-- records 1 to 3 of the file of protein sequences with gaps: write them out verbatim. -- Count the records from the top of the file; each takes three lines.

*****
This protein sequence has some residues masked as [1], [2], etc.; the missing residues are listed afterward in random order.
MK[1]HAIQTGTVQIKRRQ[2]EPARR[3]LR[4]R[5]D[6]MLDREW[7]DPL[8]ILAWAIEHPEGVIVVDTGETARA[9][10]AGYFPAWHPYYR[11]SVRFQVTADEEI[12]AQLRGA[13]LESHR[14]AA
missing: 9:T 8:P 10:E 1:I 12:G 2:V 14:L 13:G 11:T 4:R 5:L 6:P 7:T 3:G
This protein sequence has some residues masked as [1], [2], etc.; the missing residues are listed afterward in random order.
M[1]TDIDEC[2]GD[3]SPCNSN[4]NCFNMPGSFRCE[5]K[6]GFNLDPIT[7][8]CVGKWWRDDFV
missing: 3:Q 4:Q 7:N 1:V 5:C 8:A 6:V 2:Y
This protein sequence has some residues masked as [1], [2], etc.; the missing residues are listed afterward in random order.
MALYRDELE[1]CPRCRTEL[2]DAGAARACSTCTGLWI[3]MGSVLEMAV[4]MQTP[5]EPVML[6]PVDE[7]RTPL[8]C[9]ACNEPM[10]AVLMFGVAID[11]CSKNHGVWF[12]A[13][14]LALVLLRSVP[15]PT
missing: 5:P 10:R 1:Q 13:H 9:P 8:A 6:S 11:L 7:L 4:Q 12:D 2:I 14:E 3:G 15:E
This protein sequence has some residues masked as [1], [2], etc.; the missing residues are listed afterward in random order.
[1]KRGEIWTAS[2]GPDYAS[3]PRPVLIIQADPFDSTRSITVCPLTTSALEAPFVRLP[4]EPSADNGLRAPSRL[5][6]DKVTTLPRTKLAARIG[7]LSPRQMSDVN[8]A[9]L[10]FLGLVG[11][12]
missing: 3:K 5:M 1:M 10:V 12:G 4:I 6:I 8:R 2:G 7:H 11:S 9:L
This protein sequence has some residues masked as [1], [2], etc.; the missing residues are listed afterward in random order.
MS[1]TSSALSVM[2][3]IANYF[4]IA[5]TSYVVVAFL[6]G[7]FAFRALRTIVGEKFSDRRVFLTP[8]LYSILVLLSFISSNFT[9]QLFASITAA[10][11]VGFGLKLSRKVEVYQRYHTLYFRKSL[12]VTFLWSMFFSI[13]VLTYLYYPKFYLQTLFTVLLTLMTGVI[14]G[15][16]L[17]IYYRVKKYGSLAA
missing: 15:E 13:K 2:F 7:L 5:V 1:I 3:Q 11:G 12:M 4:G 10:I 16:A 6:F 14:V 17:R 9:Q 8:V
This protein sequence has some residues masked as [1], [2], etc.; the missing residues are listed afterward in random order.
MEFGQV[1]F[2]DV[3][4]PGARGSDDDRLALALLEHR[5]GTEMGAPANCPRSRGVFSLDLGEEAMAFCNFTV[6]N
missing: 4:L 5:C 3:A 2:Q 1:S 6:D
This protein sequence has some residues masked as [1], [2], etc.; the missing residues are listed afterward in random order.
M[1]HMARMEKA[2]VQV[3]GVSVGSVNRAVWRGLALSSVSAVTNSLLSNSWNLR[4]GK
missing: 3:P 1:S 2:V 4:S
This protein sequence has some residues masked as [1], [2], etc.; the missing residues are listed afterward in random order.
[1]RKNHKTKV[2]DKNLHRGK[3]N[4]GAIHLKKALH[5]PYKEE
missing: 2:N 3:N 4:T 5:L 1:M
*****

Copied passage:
This protein sequence has some residues masked as [1], [2], etc.; the missing residues are listed afterward in random order.
MK[1]HAIQTGTVQIKRRQ[2]EPARR[3]LR[4]R[5]D[6]MLDREW[7]DPL[8]ILAWAIEHPEGVIVVDTGETARA[9][10]AGYFPAWHPYYR[11]SVRFQVTADEEI[12]AQLRGA[13]LESHR[14]AA
missing: 9:T 8:P 10:E 1:I 12:G 2:V 14:L 13:G 11:T 4:R 5:L 6:P 7:T 3:G
This protein sequence has some residues masked as [1], [2], etc.; the missing residues are listed afterward in random order.
M[1]TDIDEC[2]GD[3]SPCNSN[4]NCFNMPGSFRCE[5]K[6]GFNLDPIT[7][8]CVGKWWRDDFV
missing: 3:Q 4:Q 7:N 1:V 5:C 8:A 6:V 2:Y
This protein sequence has some residues masked as [1], [2], etc.; the missing residues are listed afterward in random order.
MALYRDELE[1]CPRCRTEL[2]DAGAARACSTCTGLWI[3]MGSVLEMAV[4]MQTP[5]EPVML[6]PVDE[7]RTPL[8]C[9]ACNEPM[10]AVLMFGVAID[11]CSKNHGVWF[12]A[13][14]LALVLLRSVP[15]PT
missing: 5:P 10:R 1:Q 13:H 9:P 8:A 6:S 11:L 7:L 4:Q 12:D 2:I 14:E 3:G 15:E